Reading the feline memoranda that the Civil Service exchanges when it is determined to outwit a minister, even a Prime Minister, it is all too easy to recreate the sharper tones and unrecorded bons mots that the participants used to entertain each other. The long-running saga of Harold Wilson's attempts to persuade the Civil Service to show confidential papers to Marcia Falkender is very enjoyably recorded in a series of po-faced, but very funny memoranda. Each enquires, in best Sir Humphrey style, whether the Prime Minister really meant what he said in his previous message; and, of course, the quiet humorists won the day. Peter Hennessy, commenting on one of these, remarks: "One gets the feeling that somebody took considerable pleasure in writing these instructions." It is also clear that the authors had a certain dashing style, and I'd love to have overheard the running jokes they no doubt had about Mrs Falkender.

Even in very serious situations, the eccentric mandarin sense of humour has a tendency to start enjoying itself. Towards the end of Mrs Thatcher's administration, particularly as the Gulf War loomed, her Civil Servants grew frustrated at her tendency to govern through casual, unminuted conversations, just as Tony Blair is now accused of doing. Some officials took to holding meetings among themselves, simply to find out what anyone knew of the Prime Minister's intentions. Hennessy has discovered that two of them, Patrick Wright and Percy Cradock, found a moment to exchange limericks. Wright first:

"Robin Butler, preparing for doom/ Called the mandarins into his room/ As he turned out the light/ He said 'Let's get this right/ Who does what and with what and to whom?"

Cradock quickly responded:

"'Dear Robin,' the mandarins said/ 'There are letters that may not be read./ There are minutes as well/ Which no man may tell/ And which all must be kept in the dark./ And from this the conclusion is stark/ That we all must remain in the dark./ While our Masters decide/ Without briefing or guide/ Who does what and to whom in Iraq'."

There is no doubt that, at this exact moment, someone in the Cabinet Office is exchanging viciously satirical limericks with a trusted colleague in, say, the Treasury. It probably won't come to light; but an important part of the Civil Service atmosphere is of sharp wit and often rather abstruse joking. When Sir Robert Armstrong, during the Spycatcher trial, remarked that something was not exactly lying, more being "economical with the truth", he instantly launched a phrase into the English language. Most commentators took it for granted that he was being weaselly, or hypocritical. In fact, as everyone who has ever worked with that sort of mandarin instantly recognised, it was exactly the sort of caustic joke that gets bandied over the lunch table by the upper grades. He was trying to be funny.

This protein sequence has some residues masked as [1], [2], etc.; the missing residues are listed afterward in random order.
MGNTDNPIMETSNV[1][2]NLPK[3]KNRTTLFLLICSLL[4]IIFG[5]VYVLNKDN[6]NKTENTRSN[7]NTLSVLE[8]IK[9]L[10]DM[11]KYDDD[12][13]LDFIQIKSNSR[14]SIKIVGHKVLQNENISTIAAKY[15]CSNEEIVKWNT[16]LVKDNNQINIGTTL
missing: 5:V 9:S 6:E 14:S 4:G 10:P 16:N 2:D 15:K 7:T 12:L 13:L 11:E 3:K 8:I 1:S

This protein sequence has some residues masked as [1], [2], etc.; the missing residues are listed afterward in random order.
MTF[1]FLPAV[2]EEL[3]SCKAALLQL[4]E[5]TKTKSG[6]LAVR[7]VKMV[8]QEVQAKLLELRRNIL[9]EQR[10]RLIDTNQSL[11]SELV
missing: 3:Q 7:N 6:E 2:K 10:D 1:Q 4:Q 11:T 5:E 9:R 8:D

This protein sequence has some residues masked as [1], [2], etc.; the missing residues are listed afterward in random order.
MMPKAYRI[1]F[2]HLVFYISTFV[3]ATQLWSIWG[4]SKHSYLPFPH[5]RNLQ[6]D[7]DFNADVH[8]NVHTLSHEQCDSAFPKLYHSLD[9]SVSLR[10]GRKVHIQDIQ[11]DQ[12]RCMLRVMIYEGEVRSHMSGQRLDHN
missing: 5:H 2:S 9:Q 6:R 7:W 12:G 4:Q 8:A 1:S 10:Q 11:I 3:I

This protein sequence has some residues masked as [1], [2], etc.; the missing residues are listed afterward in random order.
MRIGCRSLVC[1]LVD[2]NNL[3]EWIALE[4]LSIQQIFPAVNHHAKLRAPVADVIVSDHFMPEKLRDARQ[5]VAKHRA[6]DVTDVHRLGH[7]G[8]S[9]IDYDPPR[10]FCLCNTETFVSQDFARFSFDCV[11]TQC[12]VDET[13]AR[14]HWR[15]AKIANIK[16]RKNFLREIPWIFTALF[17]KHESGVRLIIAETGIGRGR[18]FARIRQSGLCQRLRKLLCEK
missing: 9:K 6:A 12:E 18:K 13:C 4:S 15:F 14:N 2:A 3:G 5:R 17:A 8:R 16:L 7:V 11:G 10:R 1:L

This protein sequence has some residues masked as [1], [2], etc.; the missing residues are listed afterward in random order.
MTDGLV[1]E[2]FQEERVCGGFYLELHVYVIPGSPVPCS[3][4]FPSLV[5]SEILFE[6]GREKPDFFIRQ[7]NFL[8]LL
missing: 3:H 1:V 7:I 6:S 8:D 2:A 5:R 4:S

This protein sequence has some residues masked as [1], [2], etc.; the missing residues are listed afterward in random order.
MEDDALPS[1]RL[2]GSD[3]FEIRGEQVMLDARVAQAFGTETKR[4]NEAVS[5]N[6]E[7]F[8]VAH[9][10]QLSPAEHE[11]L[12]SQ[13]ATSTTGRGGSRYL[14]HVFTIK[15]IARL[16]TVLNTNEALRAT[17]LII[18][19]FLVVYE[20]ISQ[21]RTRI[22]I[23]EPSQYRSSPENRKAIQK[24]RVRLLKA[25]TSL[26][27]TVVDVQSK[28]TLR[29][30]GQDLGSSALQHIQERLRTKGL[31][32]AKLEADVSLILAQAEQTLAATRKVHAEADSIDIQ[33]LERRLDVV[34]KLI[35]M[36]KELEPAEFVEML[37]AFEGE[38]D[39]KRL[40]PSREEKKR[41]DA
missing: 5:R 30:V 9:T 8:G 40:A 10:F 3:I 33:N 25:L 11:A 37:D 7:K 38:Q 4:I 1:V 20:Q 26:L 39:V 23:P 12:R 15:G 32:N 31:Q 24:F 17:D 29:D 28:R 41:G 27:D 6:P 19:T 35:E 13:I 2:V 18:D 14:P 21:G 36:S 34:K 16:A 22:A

Nothing could be further from the truth than to think of Civil Servants as dim, dull, characterless people. From top to bottom, the service is filled with eccentrics, wits, obsessives, and plain terrifying weirdos - the mass murderer Dennis Nilsen was, remember, a Civil Servant. The truth, perhaps, is that after a while, the sheer oddity and inevitable failure of your task start to nag away, and the only reasonable response is to start enjoying yourself.

The life of a nation comes at you in great waves, whether you are dealing with social-security claimants in Leeds, or sitting in Whitehall, trying your best to keep the economy from running into the sand. And all the time, you know that there is not much you can do about any of it, and most of what you have is a set of rules and not- quite-relevant laws. If, in some cases, the result is to grind down the personality into grey, conventional, narrow ways, it can't be denied that others - often the ones who make a success of it - find themselves responding with exuberance, black humour and sheer, insane eccentricity.